Brussels | Fri, March 25, 2022
On Friday, the European Union and the United States will announce a deal to supply Europe with additional US liquefied natural gas (LNG), as European leaders gather to reduce their reliance on Russian fossil fuels and address an energy shortage.
The agreement, which will be presented by US Vice President Joe Biden and EU Executive President Ursula von der Leyen, comes after a day of three summits in Brussels, where leaders condemned Russia’s invasion of Ukraine and reaffirmed their support for Kyiv.
After addressing the first day of an EU conference on Thursday, Biden said, “The single most essential thing is for us to be unified for the world to continue to concentrate on what a bully this guy is and all the innocent people’s lives that are being wasted and wrecked.” “We must be completely, completely, completely united.”
The invasion by Europe’s major gas supplier has driven already-high energy costs to new highs, prompting the EU to commit to reduce Russian gas use by two-thirds this year by increasing imports from other nations and increasing renewable energy production.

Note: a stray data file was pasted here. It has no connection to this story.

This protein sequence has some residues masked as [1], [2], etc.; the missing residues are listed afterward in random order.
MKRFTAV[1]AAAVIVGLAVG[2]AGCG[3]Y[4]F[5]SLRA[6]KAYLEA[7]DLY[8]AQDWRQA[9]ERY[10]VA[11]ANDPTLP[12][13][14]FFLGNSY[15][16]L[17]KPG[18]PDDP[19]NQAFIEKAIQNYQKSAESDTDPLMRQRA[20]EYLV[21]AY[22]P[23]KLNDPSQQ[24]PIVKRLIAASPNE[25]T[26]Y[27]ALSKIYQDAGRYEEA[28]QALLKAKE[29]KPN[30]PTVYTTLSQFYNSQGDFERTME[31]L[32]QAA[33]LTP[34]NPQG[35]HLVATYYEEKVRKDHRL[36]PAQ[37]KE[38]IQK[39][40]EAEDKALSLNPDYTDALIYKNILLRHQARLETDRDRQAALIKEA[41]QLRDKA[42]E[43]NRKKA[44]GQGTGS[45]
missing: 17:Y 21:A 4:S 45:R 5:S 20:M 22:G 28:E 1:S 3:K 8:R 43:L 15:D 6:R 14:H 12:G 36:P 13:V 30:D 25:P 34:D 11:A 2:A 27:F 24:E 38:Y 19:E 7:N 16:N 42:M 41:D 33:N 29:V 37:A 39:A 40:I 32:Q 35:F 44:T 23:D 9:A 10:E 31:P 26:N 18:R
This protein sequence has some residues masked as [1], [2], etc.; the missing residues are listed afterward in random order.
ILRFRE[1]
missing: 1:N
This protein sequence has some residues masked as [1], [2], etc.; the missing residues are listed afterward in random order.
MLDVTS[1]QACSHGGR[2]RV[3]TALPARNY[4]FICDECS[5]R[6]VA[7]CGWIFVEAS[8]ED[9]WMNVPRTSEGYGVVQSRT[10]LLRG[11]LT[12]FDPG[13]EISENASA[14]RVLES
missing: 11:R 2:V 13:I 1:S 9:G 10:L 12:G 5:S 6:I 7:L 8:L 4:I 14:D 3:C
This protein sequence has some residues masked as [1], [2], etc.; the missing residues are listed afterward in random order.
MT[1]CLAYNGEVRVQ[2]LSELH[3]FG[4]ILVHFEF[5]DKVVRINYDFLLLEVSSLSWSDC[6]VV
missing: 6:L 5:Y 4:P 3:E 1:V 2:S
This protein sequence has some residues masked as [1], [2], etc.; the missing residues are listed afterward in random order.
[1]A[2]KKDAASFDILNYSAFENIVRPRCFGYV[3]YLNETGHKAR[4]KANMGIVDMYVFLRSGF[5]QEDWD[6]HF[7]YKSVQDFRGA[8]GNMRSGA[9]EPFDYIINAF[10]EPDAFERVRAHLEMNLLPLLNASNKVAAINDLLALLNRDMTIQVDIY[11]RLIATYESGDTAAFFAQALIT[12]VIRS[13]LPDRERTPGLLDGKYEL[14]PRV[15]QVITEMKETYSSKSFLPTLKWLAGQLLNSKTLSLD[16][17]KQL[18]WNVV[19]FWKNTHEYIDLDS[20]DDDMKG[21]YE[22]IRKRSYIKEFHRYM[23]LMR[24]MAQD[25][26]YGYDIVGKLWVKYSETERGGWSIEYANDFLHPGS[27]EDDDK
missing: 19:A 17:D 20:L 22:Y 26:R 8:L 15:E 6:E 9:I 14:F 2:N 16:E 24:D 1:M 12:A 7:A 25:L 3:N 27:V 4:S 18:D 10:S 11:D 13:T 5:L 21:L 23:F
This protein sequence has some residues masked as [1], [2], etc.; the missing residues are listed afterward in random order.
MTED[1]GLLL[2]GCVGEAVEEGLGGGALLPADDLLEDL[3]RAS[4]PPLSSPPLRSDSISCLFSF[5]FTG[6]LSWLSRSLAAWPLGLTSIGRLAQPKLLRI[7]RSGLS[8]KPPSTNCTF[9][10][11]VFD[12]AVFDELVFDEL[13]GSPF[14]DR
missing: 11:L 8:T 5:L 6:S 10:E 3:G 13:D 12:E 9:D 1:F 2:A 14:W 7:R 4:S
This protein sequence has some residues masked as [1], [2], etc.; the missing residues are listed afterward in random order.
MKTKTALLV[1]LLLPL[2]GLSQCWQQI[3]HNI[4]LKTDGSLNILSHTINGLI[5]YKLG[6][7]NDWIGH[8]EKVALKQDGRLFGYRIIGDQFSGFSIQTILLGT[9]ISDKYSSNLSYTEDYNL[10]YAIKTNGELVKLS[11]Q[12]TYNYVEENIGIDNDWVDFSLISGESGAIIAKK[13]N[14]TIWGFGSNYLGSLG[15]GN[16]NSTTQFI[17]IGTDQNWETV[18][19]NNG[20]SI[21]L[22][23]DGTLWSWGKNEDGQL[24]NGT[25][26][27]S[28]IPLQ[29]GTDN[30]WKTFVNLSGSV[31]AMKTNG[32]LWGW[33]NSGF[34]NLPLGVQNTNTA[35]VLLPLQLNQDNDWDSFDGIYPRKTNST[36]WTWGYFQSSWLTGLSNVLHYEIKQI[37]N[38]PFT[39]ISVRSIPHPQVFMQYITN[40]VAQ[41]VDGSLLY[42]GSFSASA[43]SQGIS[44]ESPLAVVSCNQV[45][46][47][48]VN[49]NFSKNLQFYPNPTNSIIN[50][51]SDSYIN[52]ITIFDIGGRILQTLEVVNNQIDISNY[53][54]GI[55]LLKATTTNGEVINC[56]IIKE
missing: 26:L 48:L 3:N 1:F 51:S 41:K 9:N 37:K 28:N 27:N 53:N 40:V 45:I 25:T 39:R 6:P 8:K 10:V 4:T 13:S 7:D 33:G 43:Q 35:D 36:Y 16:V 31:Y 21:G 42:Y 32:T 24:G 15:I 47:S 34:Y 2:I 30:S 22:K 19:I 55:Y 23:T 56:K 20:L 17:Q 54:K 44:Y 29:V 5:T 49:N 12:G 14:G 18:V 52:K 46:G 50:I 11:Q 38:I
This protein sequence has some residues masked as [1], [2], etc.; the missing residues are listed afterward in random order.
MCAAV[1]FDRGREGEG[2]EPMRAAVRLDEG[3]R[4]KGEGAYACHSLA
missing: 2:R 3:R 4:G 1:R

According to sources acquainted with the situation, Biden guaranteed that the US would export at least 15 billion cubic meters (bcm) more LNG to Europe this year than previously scheduled. On Friday, EU leaders will consider what else they can do to bring down high energy prices.
According to diplomats, Spain, Greece, and others would argue for electricity price ceilings and market intervention, while Germany and the Netherlands will fight back and try to delay such measures.
The contentious topic of whether to add a Russian energy embargo on top of the myriad of penalties currently in place against Moscow will be discussed, but no decision is expected. Russia provides 40% of the EU’s gas requirements and more than a quarter of its oil imports.
Those that are most reliant on this supply, particularly Germany, are wary of taking a step that would have a significant economic impact. The 27 leaders will also agree to begin buying gas in bulk and filling storage tanks ahead of next winter’s supply shocks in order to develop a buffer against future supply disruptions.